I think it's universally agreed that his sexual orientation has no baring on the story at all. Dan's point is that, given this fact, there was really no reason for Rowling to make a big publicity hubub about Dumbledore being gay. Because gay rights is such a hot topic, she knew that she was forever changing how people read her books. If it was actually important to the story, she would/should have included it in her writing instead of trying to shoehorn it in after they were all finished.

The issue isn't "Dumbledore is gay". I'm pretty sure Dan would be making the same argument if Rowling released a statement declaring "Ron Weasley is the reincarnation of Buddha" instead. It just reeks of a publicity stunt to sell more books so people can search for 'evidence' of these new claims.

(Note: I've only read one or two of the Harry Potter books, and my knowledge of Rowling's personality is limited, so my opinion is solely based on how this situation looks on the surface. I've also never seen Donnie Darko, so I guess the only thing I can really comment on with any authority is the Star Wars stuff!)

May 17, 2010 at 11:26 AM  
Blogger Peter said...

Well I hear Dumbledore is really a CIA spy who's so deep undercover that there are no clues about it in the text. And he schedules all of his contacts with headquarters to coincide with Harry doing something a lot more interesting so none of the readers will be paying attention.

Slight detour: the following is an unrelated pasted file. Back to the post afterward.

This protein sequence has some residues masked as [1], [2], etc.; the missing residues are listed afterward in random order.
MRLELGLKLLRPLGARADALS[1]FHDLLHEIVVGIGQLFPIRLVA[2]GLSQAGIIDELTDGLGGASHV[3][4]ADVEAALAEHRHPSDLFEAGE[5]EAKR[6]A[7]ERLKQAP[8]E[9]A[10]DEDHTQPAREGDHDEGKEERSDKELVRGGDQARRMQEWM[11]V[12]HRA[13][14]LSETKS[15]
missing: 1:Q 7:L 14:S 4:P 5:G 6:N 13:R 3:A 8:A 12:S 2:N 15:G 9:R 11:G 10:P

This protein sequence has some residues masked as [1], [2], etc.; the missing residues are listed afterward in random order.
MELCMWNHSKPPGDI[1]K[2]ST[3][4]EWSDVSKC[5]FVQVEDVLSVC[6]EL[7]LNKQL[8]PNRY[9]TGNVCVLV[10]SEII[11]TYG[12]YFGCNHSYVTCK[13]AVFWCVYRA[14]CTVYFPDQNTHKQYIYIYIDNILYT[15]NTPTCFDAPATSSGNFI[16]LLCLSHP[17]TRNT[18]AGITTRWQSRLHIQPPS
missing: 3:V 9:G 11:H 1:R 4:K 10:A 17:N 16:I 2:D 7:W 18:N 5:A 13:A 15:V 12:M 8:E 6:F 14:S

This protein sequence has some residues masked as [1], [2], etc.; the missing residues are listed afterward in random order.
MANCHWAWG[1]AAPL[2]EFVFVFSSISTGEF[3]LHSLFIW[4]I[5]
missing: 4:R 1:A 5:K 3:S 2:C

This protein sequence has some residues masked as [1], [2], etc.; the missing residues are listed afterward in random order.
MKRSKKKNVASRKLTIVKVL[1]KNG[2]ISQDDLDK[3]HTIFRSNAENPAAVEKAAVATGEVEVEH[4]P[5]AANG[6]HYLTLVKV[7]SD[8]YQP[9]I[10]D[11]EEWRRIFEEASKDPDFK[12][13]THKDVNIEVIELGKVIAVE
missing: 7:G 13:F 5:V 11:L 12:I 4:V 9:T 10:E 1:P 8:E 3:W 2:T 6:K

May 17, 2010 at 11:58 AM  
Blogger Rebecca said...

Fair enough, Dan. I wasn't totally clear on it.

I think she was overwhelmed by the midichlorians, personally.

May 17, 2010 at 12:16 PM  
Blogger llogg said...

Your argument is that the creator should have less input into the creation than the audience? Nonsense. While I hate the "new trilogy" Star Wars with the heat of a thousand suns for ruining the mythology I had built up in my head, I cannot fault Lucas for telling his side of it. In the end, since it's all fiction, what you choose to accept as the "truth" about any of it is completely up to you. I choose to ignore the second and third Matrix films because the story I had composed in my head is far more fulfilling to me.

May 30, 2010 at 12:17 PM  
Blogger Dan said...

Hi llogg, I've just now seen your comment.

"Your argument is that the creator should have less input into the creation than the audience? Nonsense."

That's not what I meant at all. I encourage creators to not _retroactively_ mettle in their own works, but ultimately conclude with: "Decide for yourself whose version you wish to believe. You must acknowledge that if you have found value and meaning in a story, no one can take that away from you." --Which is essentially what you were saying about your choice to ignore the latter matrix films. I think we are on the same page.

-Dan

August 10, 2010 at 4:06 PM